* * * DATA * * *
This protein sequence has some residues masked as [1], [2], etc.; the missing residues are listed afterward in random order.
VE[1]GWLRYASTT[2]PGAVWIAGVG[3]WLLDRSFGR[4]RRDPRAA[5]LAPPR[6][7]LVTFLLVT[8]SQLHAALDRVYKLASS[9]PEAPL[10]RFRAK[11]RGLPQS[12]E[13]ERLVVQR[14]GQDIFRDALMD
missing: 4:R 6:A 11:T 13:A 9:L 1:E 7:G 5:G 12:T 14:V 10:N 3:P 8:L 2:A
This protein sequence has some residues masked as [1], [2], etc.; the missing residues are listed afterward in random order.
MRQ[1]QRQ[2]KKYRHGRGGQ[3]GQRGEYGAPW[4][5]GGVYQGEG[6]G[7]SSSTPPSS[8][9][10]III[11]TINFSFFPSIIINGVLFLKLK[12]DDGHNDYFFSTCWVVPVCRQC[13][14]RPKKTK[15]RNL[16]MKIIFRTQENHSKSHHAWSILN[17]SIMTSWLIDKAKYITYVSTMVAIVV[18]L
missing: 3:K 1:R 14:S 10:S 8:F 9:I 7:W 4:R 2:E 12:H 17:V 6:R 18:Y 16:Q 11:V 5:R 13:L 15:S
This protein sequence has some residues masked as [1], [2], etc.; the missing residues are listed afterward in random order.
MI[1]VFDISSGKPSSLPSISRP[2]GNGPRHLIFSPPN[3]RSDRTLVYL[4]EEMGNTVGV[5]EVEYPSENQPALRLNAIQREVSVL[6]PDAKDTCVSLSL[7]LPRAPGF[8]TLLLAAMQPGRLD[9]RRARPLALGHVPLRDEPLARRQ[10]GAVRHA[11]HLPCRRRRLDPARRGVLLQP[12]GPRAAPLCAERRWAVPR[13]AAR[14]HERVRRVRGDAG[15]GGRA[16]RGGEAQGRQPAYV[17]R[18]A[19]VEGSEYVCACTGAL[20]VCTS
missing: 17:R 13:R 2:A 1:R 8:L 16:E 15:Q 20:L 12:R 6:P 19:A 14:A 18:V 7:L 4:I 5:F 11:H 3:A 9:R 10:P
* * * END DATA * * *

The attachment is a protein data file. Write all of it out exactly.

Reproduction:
This protein sequence has some residues masked as [1], [2], etc.; the missing residues are listed afterward in random order.
VE[1]GWLRYASTT[2]PGAVWIAGVG[3]WLLDRSFGR[4]RRDPRAA[5]LAPPR[6][7]LVTFLLVT[8]SQLHAALDRVYKLASS[9]PEAPL[10]RFRAK[11]RGLPQS[12]E[13]ERLVVQR[14]GQDIFRDALMD
missing: 4:R 6:A 11:T 13:A 9:L 1:E 7:G 5:G 12:T 14:V 10:N 3:P 8:L 2:A
This protein sequence has some residues masked as [1], [2], etc.; the missing residues are listed afterward in random order.
MRQ[1]QRQ[2]KKYRHGRGGQ[3]GQRGEYGAPW[4][5]GGVYQGEG[6]G[7]SSSTPPSS[8][9][10]III[11]TINFSFFPSIIINGVLFLKLK[12]DDGHNDYFFSTCWVVPVCRQC[13][14]RPKKTK[15]RNL[16]MKIIFRTQENHSKSHHAWSILN[17]SIMTSWLIDKAKYITYVSTMVAIVV[18]L
missing: 3:K 1:R 14:S 10:S 8:F 9:I 7:W 4:R 2:E 12:H 17:V 6:R 18:Y 16:Q 11:V 5:R 13:L 15:S
This protein sequence has some residues masked as [1], [2], etc.; the missing residues are listed afterward in random order.
MI[1]VFDISSGKPSSLPSISRP[2]GNGPRHLIFSPPN[3]RSDRTLVYL[4]EEMGNTVGV[5]EVEYPSENQPALRLNAIQREVSVL[6]PDAKDTCVSLSL[7]LPRAPGF[8]TLLLAAMQPGRLD[9]RRARPLALGHVPLRDEPLARRQ[10]GAVRHA[11]HLPCRRRRLDPARRGVLLQP[12]GPRAAPLCAERRWAVPR[13]AAR[14]HERVRRVRGDAG[15]GGRA[16]RGGEAQGRQPAYV[17]R[18]A[19]VEGSEYVCACTGAL[20]VCTS
missing: 17:R 13:R 2:A 1:R 8:L 16:E 15:Q 20:L 12:R 6:P 19:A 14:A 18:V 7:L 4:I 5:F 11:H 3:A 9:R 10:P